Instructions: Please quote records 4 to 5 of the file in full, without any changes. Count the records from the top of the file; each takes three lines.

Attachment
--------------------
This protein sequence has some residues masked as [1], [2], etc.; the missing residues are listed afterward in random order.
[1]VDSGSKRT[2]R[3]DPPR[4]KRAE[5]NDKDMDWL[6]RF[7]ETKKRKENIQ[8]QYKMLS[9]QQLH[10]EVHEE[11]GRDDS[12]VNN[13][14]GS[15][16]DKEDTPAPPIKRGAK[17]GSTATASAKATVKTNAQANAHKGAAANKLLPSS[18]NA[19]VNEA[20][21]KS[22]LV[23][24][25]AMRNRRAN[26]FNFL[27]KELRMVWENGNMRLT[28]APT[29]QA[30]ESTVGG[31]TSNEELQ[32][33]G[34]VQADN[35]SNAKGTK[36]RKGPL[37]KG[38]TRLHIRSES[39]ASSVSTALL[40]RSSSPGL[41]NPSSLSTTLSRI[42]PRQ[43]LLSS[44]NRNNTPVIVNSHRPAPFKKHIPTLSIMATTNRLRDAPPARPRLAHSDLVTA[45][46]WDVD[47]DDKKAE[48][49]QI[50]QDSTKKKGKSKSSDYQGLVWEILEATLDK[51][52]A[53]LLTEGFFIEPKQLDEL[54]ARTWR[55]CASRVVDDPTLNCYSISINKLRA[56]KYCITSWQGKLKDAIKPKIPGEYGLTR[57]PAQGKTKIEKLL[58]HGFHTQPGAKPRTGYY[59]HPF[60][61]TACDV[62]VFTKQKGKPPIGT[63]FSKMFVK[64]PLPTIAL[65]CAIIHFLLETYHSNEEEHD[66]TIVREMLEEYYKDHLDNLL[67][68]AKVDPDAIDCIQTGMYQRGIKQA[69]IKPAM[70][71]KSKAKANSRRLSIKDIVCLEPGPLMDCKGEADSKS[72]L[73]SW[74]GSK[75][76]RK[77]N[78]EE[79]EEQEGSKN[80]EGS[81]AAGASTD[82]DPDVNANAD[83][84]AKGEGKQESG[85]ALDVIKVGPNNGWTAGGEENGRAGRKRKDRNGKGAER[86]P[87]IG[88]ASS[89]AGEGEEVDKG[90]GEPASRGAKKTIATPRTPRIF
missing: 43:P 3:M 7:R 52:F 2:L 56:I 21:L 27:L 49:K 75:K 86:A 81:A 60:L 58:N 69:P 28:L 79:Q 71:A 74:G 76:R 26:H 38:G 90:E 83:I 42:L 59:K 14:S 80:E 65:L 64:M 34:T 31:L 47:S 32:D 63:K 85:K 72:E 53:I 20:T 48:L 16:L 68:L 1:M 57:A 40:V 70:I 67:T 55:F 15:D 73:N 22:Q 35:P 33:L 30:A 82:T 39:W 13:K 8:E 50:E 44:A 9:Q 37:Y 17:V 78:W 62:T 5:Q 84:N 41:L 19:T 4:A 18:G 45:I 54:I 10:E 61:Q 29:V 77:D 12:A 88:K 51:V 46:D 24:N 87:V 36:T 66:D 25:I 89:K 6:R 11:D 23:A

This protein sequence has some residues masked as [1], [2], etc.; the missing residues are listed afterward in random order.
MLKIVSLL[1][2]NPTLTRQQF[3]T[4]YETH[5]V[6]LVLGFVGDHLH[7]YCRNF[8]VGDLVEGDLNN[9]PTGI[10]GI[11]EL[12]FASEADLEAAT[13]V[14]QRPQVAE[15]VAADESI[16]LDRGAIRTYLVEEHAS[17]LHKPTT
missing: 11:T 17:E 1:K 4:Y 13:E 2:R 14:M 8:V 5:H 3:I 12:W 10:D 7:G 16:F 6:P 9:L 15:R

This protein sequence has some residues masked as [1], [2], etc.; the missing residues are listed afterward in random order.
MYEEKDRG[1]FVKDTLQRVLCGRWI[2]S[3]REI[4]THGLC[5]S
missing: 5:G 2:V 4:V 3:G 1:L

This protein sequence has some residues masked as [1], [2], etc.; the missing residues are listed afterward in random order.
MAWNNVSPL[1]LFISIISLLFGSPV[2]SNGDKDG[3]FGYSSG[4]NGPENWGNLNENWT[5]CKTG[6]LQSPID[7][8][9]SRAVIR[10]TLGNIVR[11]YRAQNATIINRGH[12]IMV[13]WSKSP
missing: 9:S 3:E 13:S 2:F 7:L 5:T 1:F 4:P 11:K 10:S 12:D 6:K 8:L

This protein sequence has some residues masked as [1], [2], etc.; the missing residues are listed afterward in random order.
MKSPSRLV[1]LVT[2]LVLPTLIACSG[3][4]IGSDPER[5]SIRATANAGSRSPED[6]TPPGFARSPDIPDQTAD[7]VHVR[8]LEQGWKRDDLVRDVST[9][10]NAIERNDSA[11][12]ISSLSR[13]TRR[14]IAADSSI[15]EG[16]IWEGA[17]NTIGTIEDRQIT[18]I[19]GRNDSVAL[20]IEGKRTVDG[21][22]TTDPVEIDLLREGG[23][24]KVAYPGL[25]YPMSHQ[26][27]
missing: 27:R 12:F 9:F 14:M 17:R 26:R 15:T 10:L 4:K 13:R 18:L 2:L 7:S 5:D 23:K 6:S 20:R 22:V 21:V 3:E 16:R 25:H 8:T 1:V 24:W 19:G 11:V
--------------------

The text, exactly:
This protein sequence has some residues masked as [1], [2], etc.; the missing residues are listed afterward in random order.
MAWNNVSPL[1]LFISIISLLFGSPV[2]SNGDKDG[3]FGYSSG[4]NGPENWGNLNENWT[5]CKTG[6]LQSPID[7][8][9]SRAVIR[10]TLGNIVR[11]YRAQNATIINRGH[12]IMV[13]WSKSP
missing: 9:S 3:E 13:S 2:F 7:L 5:T 1:F 4:P 11:K 10:S 12:D 6:K 8:L

This protein sequence has some residues masked as [1], [2], etc.; the missing residues are listed afterward in random order.
MKSPSRLV[1]LVT[2]LVLPTLIACSG[3][4]IGSDPER[5]SIRATANAGSRSPED[6]TPPGFARSPDIPDQTAD[7]VHVR[8]LEQGWKRDDLVRDVST[9][10]NAIERNDSA[11][12]ISSLSR[13]TRR[14]IAADSSI[15]EG[16]IWEGA[17]NTIGTIEDRQIT[18]I[19]GRNDSVAL[20]IEGKRTVDG[21][22]TTDPVEIDLLREGG[23][24]KVAYPGL[25]YPMSHQ[26][27]
missing: 27:R 12:F 9:F 14:M 17:R 26:R 15:T 10:L 4:K 13:R 18:L 2:L 7:S 5:D 23:K 6:S 20:R 22:V 21:V 3:E 16:R 25:H 8:T 1:V 24:W 19:G 11:V